[Paleopsych] John Derbyshire: The Birds and the Bees

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John Derbyshire: The Birds and the Bees
National Review, 5.6.20

Madame Bovary's Ovaries
By Daniel P. Barash and Nanelle R. Barash
Delacorte; 272 pp. $24.00

It is 41 years now since zoologist William D. Hamilton worked out the
evolutionary mathematics of kin altruism, demonstrating that even behavior
that seems to belong to the moral and educational superstructure of human
nature can be explained by natural selection. Sociobiology was on the march.

That march did not, of course, go unopposed. The political Left was outraged at 
the suggestion that our nature might have something to do with our biology, and 
therefore might not be infinitely malleable. Could there, then, be no "New 
Soviet Man"? No withering away of all behavioral sex differences? No 
elimination of all preference for one's own kin or ethny over those more 
distantly related? Perish the thought! The Left rallied under charismatic 
generals like the late Stephen Jay Gould, and battle was joined.

The current state of the conflict is a sort of wary stalemate. The Left has 
conceded that the fundamental science behind sociobiology is indisputable, so 
that unyielding all-points opposition in the style of Gould is no longer 
tenable. Accredited human-science professionals John Tooby and Leda Cosmides 
have worked up "evolutionary psychology," a low-tar version of sociobiology 
omitting all those elements that are obnoxious to the egalitarian Left, so even 
the most politically correct human scientist can now utter phrases like 
"assortative mating" and "parental investment" without blushing. In any case, 
the Left still firmly controls the Humanities, and thereby the commanding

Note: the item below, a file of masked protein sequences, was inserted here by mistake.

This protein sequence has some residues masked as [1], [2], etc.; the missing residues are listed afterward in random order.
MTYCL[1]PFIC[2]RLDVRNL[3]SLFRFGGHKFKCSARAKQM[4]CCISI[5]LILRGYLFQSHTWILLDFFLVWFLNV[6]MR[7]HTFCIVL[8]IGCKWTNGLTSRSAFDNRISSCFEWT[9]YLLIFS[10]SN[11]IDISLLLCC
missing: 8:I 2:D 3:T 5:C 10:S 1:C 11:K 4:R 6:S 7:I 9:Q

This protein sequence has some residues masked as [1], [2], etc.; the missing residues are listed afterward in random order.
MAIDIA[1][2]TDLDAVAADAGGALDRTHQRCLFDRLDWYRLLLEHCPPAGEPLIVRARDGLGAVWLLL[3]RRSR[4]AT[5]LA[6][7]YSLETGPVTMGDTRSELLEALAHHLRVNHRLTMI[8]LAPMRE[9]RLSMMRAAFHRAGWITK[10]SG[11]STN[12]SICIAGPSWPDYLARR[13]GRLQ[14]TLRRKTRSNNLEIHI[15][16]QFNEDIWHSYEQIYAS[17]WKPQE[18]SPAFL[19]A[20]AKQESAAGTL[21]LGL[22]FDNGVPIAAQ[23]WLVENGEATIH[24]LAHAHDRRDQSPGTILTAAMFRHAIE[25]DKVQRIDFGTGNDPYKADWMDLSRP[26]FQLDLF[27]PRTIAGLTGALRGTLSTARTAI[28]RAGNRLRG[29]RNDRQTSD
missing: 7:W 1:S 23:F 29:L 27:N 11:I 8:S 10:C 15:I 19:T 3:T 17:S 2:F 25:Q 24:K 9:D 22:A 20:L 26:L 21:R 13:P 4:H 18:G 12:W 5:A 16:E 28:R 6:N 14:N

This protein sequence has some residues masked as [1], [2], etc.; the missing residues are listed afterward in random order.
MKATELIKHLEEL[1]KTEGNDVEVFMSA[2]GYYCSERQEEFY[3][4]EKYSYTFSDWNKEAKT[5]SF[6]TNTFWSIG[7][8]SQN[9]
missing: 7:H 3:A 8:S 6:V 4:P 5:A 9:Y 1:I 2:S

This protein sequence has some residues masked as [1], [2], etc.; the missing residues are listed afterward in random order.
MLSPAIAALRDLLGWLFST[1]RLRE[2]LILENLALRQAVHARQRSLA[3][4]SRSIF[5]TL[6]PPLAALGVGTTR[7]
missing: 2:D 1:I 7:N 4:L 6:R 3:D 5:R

heights of Academia. This, they feel, gives them police power over how much may 
be said aloud about the biological roots of human behavior. It also gives them 
the right to punish those who say too much - people like the hapless Larry 

This carefully policed armistice is the context in which Madame Bovary's 
Ovaries should be read. David Barash is a professor of psychology at the 
University of Washington in Seattle; Nanelle Barash is his daughter, an 
undergraduate studying literature and biology at Swarthmore. In this 
collaborative effort, father and daughter take us through some well-known works 
of world literature to point out the basic facts of biology that underlie their 
stories. The general drift of the book is illustrated by the opening sentences 
of a paragraph in Chapter 5 ("The Biology of Adultery"): "It isn't just Emma 
Bovary who is especially likely to be unfaithful when her mate has suffered a 
decline in status. A recent study of black-capped chickadees, for instance, 
found that . . ."

So it goes. Othello? "It pays males to be sexually jealous and thus highly 
protective of their reproductive prerogatives." Jane Austen? "Resource-rich 
males of nearly every species become remarkably attractive at a level that 
often goes beyond . . . conscious awareness." The Godfather? "Not only is Don 
Vito the symbol of the family, he is . . . progenitor of (half) of its genes." 
Little Women? "The Marches are a tightly bound genetic unit." Portnoy's 
Complaint? "Conflict over weaning, or its equivalent in birds, does not exhaust